The remainder of the loan can be paid off from revenues of the memory care wing, Wollschlager said. After stabilization, Heritage would have debt coverage of up to $1.30 for every dollar taken out on the loan.

Commissioner Don Carlson asked how much it would cost to only bring the building to code.

Cost for installing a sprinkler system, updating the nurse call system and putting in new doors runs close to $2 million, said Wollschlager.


"We were told that, and we said, look: let's create an option that will reposition this facility for the next 20 years," she said.

Wollschlager said the demand for alternatives to traditional nursing home methods is increasing as more people reach retirement. People entering nursing care prefer less intrusive care.

"It isn't a product our customers want. They communicated that loud and clear," said Wollschlager.

Commissioner Dick Devine echoed Wollschlager's sentiment.

Devine said, "I think it's a kind of fundamental question we've wrestled with for the last eight or 10 years I've been on the board. The problem is the nursing industry is just really changing.

"Any time we build a business there is a certain amount of risk. The question is whether the citizens of Hubbard County want us to do this... the people I've really discussed this with feel that we really have to go forward with this," he continued.

Commissioners also discussed the possibility of selling the nursing home.

Commissioner Greg Larson inquired how much Heritage Living Center would be worth if it was sold.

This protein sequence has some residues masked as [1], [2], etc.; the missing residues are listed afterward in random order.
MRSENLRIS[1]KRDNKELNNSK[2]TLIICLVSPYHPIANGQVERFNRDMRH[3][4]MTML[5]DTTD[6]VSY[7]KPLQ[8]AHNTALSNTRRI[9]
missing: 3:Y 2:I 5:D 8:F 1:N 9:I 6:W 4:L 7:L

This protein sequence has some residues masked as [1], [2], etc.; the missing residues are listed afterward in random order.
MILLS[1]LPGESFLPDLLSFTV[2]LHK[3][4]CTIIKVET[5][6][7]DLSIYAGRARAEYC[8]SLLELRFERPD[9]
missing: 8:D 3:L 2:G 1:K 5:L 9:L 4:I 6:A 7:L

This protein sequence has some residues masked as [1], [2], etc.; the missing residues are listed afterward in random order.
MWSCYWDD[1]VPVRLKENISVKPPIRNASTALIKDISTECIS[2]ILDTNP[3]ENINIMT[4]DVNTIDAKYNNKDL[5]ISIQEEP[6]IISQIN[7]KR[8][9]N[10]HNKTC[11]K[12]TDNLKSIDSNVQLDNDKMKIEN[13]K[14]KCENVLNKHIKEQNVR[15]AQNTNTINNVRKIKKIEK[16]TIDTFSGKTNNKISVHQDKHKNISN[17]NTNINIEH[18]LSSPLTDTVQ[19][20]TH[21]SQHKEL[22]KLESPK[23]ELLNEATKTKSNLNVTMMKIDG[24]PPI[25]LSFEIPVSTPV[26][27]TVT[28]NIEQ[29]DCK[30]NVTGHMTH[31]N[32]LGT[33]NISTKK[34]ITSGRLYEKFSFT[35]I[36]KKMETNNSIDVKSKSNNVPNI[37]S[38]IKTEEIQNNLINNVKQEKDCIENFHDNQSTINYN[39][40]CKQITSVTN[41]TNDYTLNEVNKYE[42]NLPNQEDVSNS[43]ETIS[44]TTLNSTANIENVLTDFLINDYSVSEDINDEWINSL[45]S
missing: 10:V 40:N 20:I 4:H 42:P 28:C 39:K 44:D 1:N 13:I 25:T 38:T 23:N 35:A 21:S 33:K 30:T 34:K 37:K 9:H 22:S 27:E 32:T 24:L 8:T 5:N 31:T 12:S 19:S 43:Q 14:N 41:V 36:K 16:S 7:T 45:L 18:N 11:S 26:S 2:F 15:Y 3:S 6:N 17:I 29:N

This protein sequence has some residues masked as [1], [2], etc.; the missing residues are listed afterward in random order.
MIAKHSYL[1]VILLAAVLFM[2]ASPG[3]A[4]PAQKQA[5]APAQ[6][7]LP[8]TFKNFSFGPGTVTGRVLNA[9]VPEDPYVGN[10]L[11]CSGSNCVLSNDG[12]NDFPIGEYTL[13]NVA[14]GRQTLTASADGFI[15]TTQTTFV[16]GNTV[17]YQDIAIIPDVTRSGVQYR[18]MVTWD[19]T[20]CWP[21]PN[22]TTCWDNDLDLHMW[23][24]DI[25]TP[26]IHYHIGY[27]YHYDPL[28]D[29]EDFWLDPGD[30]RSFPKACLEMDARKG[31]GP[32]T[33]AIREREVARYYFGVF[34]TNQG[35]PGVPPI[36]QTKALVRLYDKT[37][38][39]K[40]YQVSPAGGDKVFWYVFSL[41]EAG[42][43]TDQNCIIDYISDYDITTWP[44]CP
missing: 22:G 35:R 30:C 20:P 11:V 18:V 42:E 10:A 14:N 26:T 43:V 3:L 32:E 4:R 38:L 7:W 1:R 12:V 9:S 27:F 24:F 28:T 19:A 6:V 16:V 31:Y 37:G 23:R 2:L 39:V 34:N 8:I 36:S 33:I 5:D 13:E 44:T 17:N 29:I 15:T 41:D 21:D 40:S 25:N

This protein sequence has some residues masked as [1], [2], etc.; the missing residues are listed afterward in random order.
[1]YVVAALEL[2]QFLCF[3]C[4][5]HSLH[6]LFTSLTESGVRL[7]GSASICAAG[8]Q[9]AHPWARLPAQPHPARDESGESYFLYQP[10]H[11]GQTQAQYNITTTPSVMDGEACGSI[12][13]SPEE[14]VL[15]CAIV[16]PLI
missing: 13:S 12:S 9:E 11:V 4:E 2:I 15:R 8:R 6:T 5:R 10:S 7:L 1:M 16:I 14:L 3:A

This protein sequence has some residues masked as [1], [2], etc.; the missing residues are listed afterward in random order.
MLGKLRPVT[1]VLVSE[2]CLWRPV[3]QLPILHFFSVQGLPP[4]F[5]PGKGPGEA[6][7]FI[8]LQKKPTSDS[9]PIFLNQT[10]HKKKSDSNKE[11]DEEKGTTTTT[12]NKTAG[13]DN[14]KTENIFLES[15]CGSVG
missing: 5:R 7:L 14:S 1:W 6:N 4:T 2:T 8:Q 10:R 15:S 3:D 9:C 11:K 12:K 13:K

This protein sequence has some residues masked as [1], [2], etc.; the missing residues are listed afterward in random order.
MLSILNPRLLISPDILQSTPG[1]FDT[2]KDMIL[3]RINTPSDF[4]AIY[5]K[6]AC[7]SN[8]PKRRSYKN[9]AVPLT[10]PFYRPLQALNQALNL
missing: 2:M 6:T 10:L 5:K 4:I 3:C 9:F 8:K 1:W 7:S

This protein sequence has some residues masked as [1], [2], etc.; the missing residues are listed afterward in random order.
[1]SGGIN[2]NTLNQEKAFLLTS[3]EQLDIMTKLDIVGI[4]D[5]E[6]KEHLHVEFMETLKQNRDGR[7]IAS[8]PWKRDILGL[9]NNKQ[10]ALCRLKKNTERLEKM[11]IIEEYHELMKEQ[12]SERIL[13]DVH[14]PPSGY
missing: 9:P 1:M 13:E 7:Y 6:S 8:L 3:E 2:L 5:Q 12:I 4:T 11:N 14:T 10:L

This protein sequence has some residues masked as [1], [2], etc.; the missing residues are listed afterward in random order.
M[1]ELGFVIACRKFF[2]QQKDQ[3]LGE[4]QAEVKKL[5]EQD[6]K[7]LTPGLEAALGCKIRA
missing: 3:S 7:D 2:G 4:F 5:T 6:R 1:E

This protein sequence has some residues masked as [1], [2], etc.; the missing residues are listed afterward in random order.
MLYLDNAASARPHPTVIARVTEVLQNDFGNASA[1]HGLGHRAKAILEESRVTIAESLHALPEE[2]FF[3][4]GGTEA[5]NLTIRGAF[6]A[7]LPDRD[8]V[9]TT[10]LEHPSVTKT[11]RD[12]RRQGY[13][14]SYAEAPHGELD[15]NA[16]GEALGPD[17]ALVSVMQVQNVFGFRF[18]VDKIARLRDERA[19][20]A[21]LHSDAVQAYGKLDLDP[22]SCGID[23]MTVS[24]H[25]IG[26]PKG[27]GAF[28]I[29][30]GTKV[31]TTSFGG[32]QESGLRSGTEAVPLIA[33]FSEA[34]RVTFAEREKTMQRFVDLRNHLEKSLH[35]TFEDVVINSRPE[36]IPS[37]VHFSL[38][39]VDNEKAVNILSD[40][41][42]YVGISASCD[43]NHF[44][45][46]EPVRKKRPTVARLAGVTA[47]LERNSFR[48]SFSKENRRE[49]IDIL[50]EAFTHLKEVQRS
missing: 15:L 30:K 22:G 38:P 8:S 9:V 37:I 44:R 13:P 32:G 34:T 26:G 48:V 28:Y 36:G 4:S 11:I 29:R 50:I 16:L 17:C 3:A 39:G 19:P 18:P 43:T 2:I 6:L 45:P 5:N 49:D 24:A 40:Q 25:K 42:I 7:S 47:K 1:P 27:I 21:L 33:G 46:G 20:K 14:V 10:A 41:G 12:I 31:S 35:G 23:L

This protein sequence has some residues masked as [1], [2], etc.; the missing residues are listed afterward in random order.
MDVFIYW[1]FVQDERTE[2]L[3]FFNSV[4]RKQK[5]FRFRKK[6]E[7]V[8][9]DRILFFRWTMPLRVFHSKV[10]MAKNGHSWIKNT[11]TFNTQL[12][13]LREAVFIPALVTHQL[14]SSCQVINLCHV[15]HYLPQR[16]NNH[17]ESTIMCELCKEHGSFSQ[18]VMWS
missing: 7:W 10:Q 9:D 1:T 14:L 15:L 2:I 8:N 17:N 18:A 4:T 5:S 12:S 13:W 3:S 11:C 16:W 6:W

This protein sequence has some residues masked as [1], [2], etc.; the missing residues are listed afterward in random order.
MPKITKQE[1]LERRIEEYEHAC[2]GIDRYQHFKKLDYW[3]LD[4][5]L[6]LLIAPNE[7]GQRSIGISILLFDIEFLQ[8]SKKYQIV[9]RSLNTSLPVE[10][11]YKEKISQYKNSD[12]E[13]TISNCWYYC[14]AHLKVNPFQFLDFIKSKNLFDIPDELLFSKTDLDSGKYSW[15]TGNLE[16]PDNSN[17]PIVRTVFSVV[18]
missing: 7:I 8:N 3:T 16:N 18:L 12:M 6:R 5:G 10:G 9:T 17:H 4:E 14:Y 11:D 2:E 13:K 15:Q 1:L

Hansen said he figured the entire facility, including Heritage Manor and Park Villa, would be valued at around $3 million "if we could find a buyer," but the skilled workers area make up a small portion of the net worth.

"Probably the best thing on that would be to shut down the skilled building and keep the other two facilities," said advisory board member and former commissioner Floyd Frank.

Frank said the skilled portion of the nursing home does not receive enough reimbursement to both properly pay the staff and care for patients, and single occupancy rooms are more attractive to residents.

"I think, eventually, it will all be single rooms for single occupants," Frank continued.

Carlson asked what the options would be for skilled care if the county sold Heritage.

"The difficult thing would be finding a facility that has room for them," Frank said.

According to Hansen, roughly 60 residents on Medical Assistance would need to find care outside the county.

"That's the challenge. Today, those beds would not be available in any neighboring county. We'd have to go as far as necessary to find a bed. Maybe as far as Fargo-Moorhead," Hansen said.


Wollschlager asked the county board if Ecumen "should do due diligence" and update the numbers for a final presentation.

Commissioners agreed by consensus to hear the proposal with finalized numbers in November.

"I'm behind it, at least until November," Devine said.